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Laser imaging used to find possible Spinal Muscular Atrophy treatment

By using laser imaging, the National University of Singapore (NUS) has discovered a possible treatment method for Spinal Muscular Atrophy (SMA). As it stands there is no cure for the devastating disease which is the most common genetic cause of infant death, but the NUS breakthrough gives a strong boost to the fight against SMA.

SMA is caused by deficiencies in the Survival Motor Neuron (SMN) gene which controls a variety of target genes and it has long been speculated that deregulation of these targets could contribute to SMA.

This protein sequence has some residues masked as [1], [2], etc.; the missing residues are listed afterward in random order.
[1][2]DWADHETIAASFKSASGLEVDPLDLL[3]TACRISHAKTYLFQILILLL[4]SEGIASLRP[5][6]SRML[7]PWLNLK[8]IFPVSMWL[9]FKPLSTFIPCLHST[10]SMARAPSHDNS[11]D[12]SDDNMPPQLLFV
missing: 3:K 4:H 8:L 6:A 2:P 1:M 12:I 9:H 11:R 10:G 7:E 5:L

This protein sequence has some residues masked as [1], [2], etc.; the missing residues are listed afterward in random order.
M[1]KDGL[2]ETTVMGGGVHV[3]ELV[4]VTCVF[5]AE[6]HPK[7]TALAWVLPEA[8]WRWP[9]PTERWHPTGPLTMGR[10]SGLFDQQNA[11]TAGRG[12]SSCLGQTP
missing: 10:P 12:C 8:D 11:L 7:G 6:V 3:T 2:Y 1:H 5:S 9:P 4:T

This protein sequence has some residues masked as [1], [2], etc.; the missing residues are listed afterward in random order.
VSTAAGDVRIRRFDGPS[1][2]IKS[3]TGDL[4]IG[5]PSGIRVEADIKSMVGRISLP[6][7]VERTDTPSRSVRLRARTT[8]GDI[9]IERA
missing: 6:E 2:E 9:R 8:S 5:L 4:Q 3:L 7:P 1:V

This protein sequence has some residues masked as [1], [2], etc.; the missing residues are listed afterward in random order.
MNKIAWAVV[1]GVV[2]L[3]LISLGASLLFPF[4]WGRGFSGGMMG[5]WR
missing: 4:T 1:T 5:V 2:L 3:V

The research team used global genome analysis to find that a deficiency in the SMN gene impaired the Neurexin2 gene, which in turn limits the neurotransmitter release required for normal nerve cell functions.

The scientists used a zebrafish model, as the small fish has a relatively simple nervous system that allows detailed imaging of neuron behaviour.

When the scientists measured the activity of nerve cells in zebrafish using laser imaging, they found that nerve cells deficient for Neurexin2 or SMN could not be activated to the same level as healthy nerve cells.

This impairment consequently led to the reduction of muscular activity. Preliminary data showed that a restoration of Neurexin2 activity can partially recover neuron function in SMN deficient zebrafish.


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